“I can only run away from death for so long”: Vaccinating Elders in Eswatini

The delivery of COVID-19 vaccines to Eswatini through COVAX means the elderly now have the chance to protect themselves against the disease. VaccinesWork visits a vaccination session in Lobamba.

  • 14 April 2021
  • 4 min read
  • by Zanta Nkumane
Vaccinating Elders in Eswatini
Vaccinating Elders in Eswatini


The hive of activity begins just before 7am, as the first few elderly people shuffle into a queue for their vaccination at Lobamba in the western part of Eswatini. Lobamba is the legislative, traditional and spiritual capital and also the seat of the country’s parliament.

The government has provided on-site registration for the elderly who do not have access to smartphones and can’t register online. This registration is conducted prior to vaccination.

As the morning begins to stretch into the day, the numbers swell and the line elongates past the gate, the sun beating down on them as the hours roll on.

One would expect a blanket of gloom and pandemic fatigue to hover, but the air is filled with chatter and laughter, as peers finally have a chance to reconnect after months of not seeing each other. As a high risk demographic, many of the elderly in Eswatini have followed a stringent lockdown to avoid contracting COVID-19.

Gogo Busisiwe Gama, 62, says that, despite the lengthy wait, the process was seamless and she was home earlier than she expected.

“The young people working there were fast,” she says of the healthcare workers administering the vaccine at the Lobamba constituency. She was one of the first to arrive. With the help of her grandchildren, she was able to register on the link provided by the government on her phone.

“I just let the kids do it for me because I don’t know these things,”

The link directs you to a site where potential vaccinees pre-register with their full details, including underlying co-morbidities where applicable. This is for the government’s vaccination database but is also designed to accelerate the process on-site, so one can just walk in instead of waiting in line.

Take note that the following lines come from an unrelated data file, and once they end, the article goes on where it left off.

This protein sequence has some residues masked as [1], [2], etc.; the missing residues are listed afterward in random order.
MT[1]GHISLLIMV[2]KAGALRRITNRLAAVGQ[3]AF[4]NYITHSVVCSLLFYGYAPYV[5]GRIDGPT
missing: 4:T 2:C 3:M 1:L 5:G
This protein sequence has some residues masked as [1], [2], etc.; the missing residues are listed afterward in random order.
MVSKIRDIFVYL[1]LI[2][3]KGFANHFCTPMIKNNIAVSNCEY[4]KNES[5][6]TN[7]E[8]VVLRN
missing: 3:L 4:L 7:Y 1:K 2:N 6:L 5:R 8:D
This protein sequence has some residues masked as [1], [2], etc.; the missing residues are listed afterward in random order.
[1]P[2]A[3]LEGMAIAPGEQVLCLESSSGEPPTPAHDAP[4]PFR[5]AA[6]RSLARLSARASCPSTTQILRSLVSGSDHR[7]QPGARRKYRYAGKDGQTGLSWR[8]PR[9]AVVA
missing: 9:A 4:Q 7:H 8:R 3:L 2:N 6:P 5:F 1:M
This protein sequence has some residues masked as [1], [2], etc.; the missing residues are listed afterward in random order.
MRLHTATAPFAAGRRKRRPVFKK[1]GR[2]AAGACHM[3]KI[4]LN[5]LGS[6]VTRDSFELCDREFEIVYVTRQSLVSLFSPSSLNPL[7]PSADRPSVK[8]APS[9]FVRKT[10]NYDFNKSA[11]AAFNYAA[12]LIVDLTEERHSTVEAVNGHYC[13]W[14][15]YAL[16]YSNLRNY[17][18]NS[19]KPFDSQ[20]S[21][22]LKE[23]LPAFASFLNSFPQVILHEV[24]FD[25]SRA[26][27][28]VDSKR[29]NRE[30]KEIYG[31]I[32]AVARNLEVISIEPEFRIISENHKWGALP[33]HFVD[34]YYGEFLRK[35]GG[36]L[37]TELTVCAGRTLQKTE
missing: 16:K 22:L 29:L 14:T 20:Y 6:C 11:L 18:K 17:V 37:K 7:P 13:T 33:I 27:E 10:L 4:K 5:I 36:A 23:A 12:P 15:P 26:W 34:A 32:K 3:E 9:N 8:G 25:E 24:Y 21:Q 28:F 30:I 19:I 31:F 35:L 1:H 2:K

Those of us who had registered before were able to get vaccinated first,

Gogo Gama says.

The government has provided on-site registration for the elderly who do not have access to smartphones and can’t register online. This registration is conducted prior to vaccination.

Gama’s four children all contracted the virus and she was unable to see them because of her age. But she considers herself lucky to be alive because she lives with one of the children who had the virus, “It was painful because I couldn’t help any of them,” she says.

Despite the anxieties surrounding the vaccine, Gama says she just felt tired with a minor headache a day after being vaccinated. Dr Bongani Chirigo, one of the frontline doctors, says that besides being high risk, another motivation to vaccinate was to “alleviate the anxiety amongst others who were worried about the vaccine.”

Having health workers who are vaccinated certainly helps alleviate many of the elderly’s fears. Gogo Thulina Fakudze, 74, who had not pre-registered online as she doesn’t have a smartphone, had a longer wait compared to Gogo Gama. She had to be registered on-site before being allowed to proceed inside.

“I waited a long time but, once I was inside, they helped me quickly,” she says. The Chief organised for more chairs sourced from the National Church just down the road, since the numbers surpassed the projected expectations – nearly 250 elderly showed up. 

Fakudze says she rushed to secure a vaccination because she lost too many relatives and friends to COVID-19. Her biggest hurt was the inability to bury her loved ones. 

“I can only run away from death for so long because too many people are dying. I want the vaccination to protect myself,” she says. The day after vaccination, Fakudze said she felt perfectly healthy with no side effects.

Dr Chirigo praised the vaccination roll-out programme, under the auspices of the COVAX initiative, because he felt the government ensured accessibility for the elderly and the publicity was abundant across many platforms.

“I hope the government can improve on pre-vaccination counselling because when people face unexpected side effects in the first dose, they might not encourage others to come back for second dose,” he says.

As the country continues the first phase of their vaccination roll-out programme, directed at the high-risk demographic of health workers and the elderly, its clear technology has a role to play in improving the efficiency of the process. The sights at the different vaccination sites show that, despite the bureaucratic admin and long lines, this is a small joy for the elderly. It marks what feels like a return to normalcy.